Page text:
• One embodiment includes a method for enabling a user of an electronic device to customize a product design via a user interface displayed on an electronic device. The method includes displaying in the user interface a design within a container, the design comprising a plurality of individually selectable elements, the container configured to allow zooming and scrolling of the design within the container. The method further includes displaying, within the user interface and outside the container, a plurality of design editing controls. The method further includes receiving at least one of a zoom event and a scroll event associated with the container and performing corresponding zooming or scrolling action to zoom or scroll the design within the container, wherein the design editing controls are unaffected by zooming or scrolling action. The method further includes receiving at least one selection event within the container, the at least one selection event corresponding to use selection of an individual element of the design. The method further includes receiving at least one design editing control events and performing a corresponding design edit action associated with the received design editing control event, the action performed on the selected individual element of the design. Optionally, the at least one selection event triggers display of a partially contracted form field control which displays a user editable input field for editing content of the selected individual element of the design.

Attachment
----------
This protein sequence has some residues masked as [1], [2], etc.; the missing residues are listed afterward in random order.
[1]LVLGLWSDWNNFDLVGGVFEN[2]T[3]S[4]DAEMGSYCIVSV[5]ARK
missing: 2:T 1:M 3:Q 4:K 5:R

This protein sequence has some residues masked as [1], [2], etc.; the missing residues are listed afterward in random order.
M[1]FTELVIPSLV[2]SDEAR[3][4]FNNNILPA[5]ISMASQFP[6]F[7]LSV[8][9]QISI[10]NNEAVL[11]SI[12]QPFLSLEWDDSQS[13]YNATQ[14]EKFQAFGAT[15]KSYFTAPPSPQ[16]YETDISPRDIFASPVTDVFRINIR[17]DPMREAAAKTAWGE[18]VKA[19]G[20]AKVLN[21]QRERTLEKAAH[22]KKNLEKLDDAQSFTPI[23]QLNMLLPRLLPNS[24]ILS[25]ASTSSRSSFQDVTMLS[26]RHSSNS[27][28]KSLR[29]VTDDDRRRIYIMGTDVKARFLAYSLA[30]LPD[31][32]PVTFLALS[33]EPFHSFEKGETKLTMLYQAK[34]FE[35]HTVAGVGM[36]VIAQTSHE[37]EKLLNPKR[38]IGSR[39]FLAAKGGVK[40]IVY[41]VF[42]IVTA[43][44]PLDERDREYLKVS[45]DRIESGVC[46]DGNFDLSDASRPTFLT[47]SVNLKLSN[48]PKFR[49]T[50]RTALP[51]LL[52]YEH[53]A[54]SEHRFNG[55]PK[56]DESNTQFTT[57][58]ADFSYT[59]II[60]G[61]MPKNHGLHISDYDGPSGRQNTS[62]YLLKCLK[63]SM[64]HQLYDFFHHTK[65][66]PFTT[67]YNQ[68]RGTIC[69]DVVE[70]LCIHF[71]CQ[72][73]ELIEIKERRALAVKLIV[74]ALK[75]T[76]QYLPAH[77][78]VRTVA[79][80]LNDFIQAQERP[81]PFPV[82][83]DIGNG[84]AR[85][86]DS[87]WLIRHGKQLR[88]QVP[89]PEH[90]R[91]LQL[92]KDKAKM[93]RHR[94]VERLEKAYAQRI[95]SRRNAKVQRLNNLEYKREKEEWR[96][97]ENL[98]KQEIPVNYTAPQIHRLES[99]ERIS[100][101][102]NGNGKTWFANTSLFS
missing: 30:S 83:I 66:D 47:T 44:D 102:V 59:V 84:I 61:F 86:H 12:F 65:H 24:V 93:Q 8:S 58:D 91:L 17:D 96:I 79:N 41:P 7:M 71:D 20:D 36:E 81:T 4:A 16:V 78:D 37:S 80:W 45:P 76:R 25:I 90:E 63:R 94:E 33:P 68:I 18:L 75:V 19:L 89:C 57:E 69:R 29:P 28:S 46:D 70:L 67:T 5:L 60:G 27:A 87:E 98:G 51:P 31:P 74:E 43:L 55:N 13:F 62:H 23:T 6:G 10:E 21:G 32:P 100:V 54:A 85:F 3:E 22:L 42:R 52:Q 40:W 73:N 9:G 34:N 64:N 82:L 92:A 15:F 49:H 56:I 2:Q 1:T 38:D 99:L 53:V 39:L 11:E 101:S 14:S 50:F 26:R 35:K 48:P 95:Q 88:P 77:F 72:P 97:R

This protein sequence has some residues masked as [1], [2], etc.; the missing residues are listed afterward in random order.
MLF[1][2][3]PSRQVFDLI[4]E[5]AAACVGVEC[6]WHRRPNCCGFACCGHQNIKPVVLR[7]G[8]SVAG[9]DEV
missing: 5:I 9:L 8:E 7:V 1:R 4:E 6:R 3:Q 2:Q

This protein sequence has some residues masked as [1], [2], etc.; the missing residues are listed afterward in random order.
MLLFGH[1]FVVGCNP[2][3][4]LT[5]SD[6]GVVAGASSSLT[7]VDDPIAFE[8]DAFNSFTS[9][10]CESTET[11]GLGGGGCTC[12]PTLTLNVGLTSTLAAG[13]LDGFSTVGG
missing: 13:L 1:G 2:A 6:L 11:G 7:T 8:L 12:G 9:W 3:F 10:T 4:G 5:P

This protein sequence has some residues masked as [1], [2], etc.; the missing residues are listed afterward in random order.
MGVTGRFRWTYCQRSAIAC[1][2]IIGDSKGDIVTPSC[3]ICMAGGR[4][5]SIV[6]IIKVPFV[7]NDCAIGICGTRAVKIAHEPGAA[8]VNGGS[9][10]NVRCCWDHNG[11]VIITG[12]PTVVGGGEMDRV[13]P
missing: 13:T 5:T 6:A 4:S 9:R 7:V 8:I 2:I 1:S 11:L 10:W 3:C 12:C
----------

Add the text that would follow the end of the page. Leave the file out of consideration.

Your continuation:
• BRIEF DESCRIPTION OF THE DRAWINGS
  • A more complete appreciation of this invention, and many of the attendant advantages thereof, will be readily apparent as the same becomes better understood by reference to the following detailed description when considered in conjunction with the accompanying drawings in which like reference symbols indicate the same or similar components, wherein:
  • FIG. 1 is a schematic block diagram of the architecture of a website;
  • FIG. 2 is a high-level schematic block diagram of an exemplary system in which embodiments of the invention may operate;